INTRODUCTION: A considerable proportion of patients with genetic/idiopathic generalized epilepsy (IGE) suffer from persistent seizures. In this study, it was questioned if generalized polyspike trains (GPT) or prolonged epileptiform EEG runs allow identification of difficult-to-treat patients in a first seizure clinic setting or after recurrent seizures.
METHODS: The first routine outpatient EEGs from untreated patients (later diagnosed with IGE) and routine EEGs from IGE patients with persistent seizures despite medical treatment were analyzed. Seizure outcome and clinical characteristics were retrospectively assessed based on the patients' records.
RESULTS: In routine EEGs recorded after first seizure in untreated patients (n = 79), the prevalence of GPT (n = 1; 1.3%) and prolonged epileptiform EEG runs (n = 13; 16.5%) was low. At follow-up, 24 patients (30.4%) were not seizure free, and 3 (3.8%) of them developed drug-resistant IGE. None of the interictal discharges studied was associated with long-term seizure outcome. Treated IGE patients with recurrent seizures (n = 69) had a similar prevalence of GPT (n = 3; 4.3%) and prolonged epileptiform EEG runs (n = 7; 10.1%). At follow-up, 42 patients (60.8%) suffered persistent seizures, and 18 (26%) were drug resistant. Generalized polyspike train and prolonged epileptiform EEG runs had a higher prevalence in patients with drug-resistant epilepsy (GPT: 11.1% vs. 2%; P = 0.1; prolonged epileptiform EEG runs: 27.8% vs. 3.9%; P = 0.004) and persistent seizures (GPT: 7.1% vs. 0%; P = 0.16; prolonged epileptiform EEG runs: 16.7% vs. 0%; P = 0.03) as compared with nonresistant patients.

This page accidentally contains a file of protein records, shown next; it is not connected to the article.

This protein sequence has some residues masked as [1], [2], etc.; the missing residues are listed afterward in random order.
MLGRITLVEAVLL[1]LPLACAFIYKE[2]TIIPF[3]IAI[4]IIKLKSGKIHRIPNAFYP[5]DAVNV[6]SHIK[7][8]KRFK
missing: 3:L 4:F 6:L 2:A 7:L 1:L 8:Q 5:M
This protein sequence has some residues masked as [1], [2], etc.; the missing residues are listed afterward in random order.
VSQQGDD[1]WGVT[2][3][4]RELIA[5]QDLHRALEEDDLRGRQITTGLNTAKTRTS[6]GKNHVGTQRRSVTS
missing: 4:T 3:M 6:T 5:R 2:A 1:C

CONCLUSIONS: Generalized polyspike train and prolonged epileptiform EEG runs were associated with persistent seizures and drug-resistant IGE, but the overall prevalence was low. In a first seizure clinic setting, the diagnostic value of these biomarkers was limited.